“If outsiders can’t get past the first checkpoint – the name of a segment – and assume we’ve done some sort of discrimination, it’s very distracting to the conversation,” said Nicole. “If we want to move past this first step, we need to take the focus off these negative points and focus it on the use of data. We start off on the right path when we label and present our use cases in a way that is consumer sensitive.”
Peter claimed that action is needed at all levels, especially because analytics professionals will not always have control over the use of a model or a label. “The work leaves our hands and goes somewhere else,” said Peter. “Look at your standard deliverables and see if the language is appropriate.”
Another word that the Town Hall discussed at length was “discrimination,” which, for marketing analytics is merely descriptive of a good end result because it connotes that an audience has been correctly segmented for marketing purposes. Malcolm Houtz, Analytics Director, Alliant, said, “It never occurred to us that it [the word ‘discrimination’] had any negative connotation. We’ve got to all have that level of awareness.”
Evan Balzer, Vice President, Business Development, Guideposts and the Ethics Chair for the DMA Analytics Council, agreed. “It doesn’t matter what we think—it’s how it is interpreted. Not just on the federal level, but also on the state level. Awareness will beget actions,” Evan said.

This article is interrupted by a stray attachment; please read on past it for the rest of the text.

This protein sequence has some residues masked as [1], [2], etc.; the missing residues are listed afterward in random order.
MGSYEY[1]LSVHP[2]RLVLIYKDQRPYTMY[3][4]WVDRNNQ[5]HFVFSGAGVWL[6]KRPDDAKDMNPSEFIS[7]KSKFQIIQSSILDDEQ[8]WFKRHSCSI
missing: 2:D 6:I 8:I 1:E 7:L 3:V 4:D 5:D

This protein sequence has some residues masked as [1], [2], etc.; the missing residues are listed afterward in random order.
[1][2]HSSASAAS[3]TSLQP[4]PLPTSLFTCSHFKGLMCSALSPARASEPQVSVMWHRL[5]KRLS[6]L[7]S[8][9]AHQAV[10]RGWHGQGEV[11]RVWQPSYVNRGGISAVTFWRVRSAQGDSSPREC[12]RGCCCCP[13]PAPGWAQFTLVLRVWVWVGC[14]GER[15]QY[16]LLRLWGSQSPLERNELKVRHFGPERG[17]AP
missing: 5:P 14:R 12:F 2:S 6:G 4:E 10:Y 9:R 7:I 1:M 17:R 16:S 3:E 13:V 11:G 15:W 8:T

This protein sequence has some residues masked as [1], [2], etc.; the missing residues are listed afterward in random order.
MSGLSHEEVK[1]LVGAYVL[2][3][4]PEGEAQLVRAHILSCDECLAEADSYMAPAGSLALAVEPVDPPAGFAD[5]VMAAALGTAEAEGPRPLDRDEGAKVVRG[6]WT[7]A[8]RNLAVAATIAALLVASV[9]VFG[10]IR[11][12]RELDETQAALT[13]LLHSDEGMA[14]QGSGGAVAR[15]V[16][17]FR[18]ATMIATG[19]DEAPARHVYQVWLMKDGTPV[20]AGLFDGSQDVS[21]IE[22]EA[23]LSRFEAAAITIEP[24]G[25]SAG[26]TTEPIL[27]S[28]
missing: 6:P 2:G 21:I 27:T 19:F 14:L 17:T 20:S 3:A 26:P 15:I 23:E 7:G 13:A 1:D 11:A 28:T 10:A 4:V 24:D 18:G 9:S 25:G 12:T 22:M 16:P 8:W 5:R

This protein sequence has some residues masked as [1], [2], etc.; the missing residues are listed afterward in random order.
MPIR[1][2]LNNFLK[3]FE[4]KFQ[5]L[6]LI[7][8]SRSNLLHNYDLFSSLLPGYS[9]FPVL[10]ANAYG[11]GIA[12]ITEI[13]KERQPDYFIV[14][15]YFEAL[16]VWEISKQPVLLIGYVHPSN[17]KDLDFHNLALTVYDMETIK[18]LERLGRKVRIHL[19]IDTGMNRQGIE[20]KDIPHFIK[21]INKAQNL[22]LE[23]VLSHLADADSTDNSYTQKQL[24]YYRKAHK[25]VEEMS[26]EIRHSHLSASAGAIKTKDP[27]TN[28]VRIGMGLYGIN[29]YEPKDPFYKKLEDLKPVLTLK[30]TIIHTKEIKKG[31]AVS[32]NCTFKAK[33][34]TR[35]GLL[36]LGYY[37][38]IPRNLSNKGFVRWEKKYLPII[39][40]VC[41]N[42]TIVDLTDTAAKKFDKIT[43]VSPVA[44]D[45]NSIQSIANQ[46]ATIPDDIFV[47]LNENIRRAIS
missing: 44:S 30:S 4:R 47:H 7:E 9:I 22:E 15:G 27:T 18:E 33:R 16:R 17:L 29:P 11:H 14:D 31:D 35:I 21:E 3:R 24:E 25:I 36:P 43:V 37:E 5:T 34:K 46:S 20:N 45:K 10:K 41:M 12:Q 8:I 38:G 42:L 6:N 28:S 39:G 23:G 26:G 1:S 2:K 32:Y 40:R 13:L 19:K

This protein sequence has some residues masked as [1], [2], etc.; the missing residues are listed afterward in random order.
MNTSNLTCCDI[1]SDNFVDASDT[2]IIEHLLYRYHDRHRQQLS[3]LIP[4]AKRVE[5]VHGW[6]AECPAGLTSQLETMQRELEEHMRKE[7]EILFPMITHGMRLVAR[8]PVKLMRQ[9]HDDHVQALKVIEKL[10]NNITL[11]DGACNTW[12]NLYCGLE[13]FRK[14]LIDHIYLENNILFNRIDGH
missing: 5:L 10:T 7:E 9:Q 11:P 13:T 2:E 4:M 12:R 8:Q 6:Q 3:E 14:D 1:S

Don had a slightly different view on the word “discrimination,” and he summarized a conversation he had once with officials from the FTC explaining that the word “discrimination” has multiple meanings and, when used by marketers who develop these models, is a statistical phrase to find the right people to market to and is not intended to harm individuals.
Keith Bergendorff, AVP, Analytical Services, Publishers Clearing House, was optimistic about the future of predictive analytics and the ability for marketers and policymakers to reach an understanding. “If you represent yourself as a practitioner and you explain the purpose of your work clearly, then even if some of a model’s variables are arcane and difficult, you can gain a lot of trust from regulators who may be skeptical but are genuinely trying to figure it all out.”
Rachel of the DMA agreed, “We need to calm and educate policymakers about the fact that we intend only to serve better offers. If we don’t draw the line, then someone will draw it for us.”
The Town Hall resulted in some good advice for all analytics professionals and every marketer to help the entire industry build trust with policymakers and consumers:
How do you feel about the language of predictive analytics? Let us know in the comments section below – and also provide any requests for future Town Hall topics. If you would like to join the DMA Analytics Council, please visit our website or just contact Stephanie Miller.